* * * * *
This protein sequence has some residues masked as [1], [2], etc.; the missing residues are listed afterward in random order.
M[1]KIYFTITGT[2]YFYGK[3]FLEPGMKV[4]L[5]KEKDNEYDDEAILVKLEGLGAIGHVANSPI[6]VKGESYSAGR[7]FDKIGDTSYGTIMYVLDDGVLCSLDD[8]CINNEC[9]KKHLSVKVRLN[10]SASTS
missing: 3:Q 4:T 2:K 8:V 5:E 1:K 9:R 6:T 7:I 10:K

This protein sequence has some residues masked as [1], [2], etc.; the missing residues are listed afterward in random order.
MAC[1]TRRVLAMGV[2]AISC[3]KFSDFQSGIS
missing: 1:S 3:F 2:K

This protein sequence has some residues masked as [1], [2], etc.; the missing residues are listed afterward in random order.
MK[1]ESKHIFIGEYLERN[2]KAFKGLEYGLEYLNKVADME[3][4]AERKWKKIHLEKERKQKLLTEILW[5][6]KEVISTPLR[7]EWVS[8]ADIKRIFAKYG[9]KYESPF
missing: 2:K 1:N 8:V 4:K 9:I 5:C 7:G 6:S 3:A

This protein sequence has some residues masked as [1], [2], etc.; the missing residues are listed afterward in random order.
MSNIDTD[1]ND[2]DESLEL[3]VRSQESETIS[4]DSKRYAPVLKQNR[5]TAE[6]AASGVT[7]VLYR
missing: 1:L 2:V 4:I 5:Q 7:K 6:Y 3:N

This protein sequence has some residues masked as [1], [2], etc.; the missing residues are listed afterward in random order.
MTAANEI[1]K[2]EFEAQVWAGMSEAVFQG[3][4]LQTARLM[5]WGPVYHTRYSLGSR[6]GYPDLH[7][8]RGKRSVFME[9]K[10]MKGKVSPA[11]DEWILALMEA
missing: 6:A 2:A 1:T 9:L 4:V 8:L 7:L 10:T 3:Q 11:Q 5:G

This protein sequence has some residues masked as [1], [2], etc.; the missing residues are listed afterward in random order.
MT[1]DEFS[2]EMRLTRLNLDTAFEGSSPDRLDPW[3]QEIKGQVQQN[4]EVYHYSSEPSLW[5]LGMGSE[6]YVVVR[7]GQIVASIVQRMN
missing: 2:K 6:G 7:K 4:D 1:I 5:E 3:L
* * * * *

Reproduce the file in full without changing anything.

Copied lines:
This protein sequence has some residues masked as [1], [2], etc.; the missing residues are listed afterward in random order.
M[1]KIYFTITGT[2]YFYGK[3]FLEPGMKV[4]L[5]KEKDNEYDDEAILVKLEGLGAIGHVANSPI[6]VKGESYSAGR[7]FDKIGDTSYGTIMYVLDDGVLCSLDD[8]CINNEC[9]KKHLSVKVRLN[10]SASTS
missing: 3:Q 4:T 2:K 8:V 5:E 1:K 9:R 6:T 7:I 10:K

This protein sequence has some residues masked as [1], [2], etc.; the missing residues are listed afterward in random order.
MAC[1]TRRVLAMGV[2]AISC[3]KFSDFQSGIS
missing: 1:S 3:F 2:K

This protein sequence has some residues masked as [1], [2], etc.; the missing residues are listed afterward in random order.
MK[1]ESKHIFIGEYLERN[2]KAFKGLEYGLEYLNKVADME[3][4]AERKWKKIHLEKERKQKLLTEILW[5][6]KEVISTPLR[7]EWVS[8]ADIKRIFAKYG[9]KYESPF
missing: 2:K 1:N 8:V 4:K 9:I 5:C 7:G 6:S 3:A

This protein sequence has some residues masked as [1], [2], etc.; the missing residues are listed afterward in random order.
MSNIDTD[1]ND[2]DESLEL[3]VRSQESETIS[4]DSKRYAPVLKQNR[5]TAE[6]AASGVT[7]VLYR
missing: 1:L 2:V 4:I 5:Q 7:K 6:Y 3:N

This protein sequence has some residues masked as [1], [2], etc.; the missing residues are listed afterward in random order.
MTAANEI[1]K[2]EFEAQVWAGMSEAVFQG[3][4]LQTARLM[5]WGPVYHTRYSLGSR[6]GYPDLH[7][8]RGKRSVFME[9]K[10]MKGKVSPA[11]DEWILALMEA
missing: 6:A 2:A 1:T 9:L 4:V 8:L 7:L 10:T 3:Q 11:Q 5:G

This protein sequence has some residues masked as [1], [2], etc.; the missing residues are listed afterward in random order.
MT[1]DEFS[2]EMRLTRLNLDTAFEGSSPDRLDPW[3]QEIKGQVQQN[4]EVYHYSSEPSLW[5]LGMGSE[6]YVVVR[7]GQIVASIVQRMN
missing: 2:K 6:G 7:K 4:D 1:I 5:E 3:L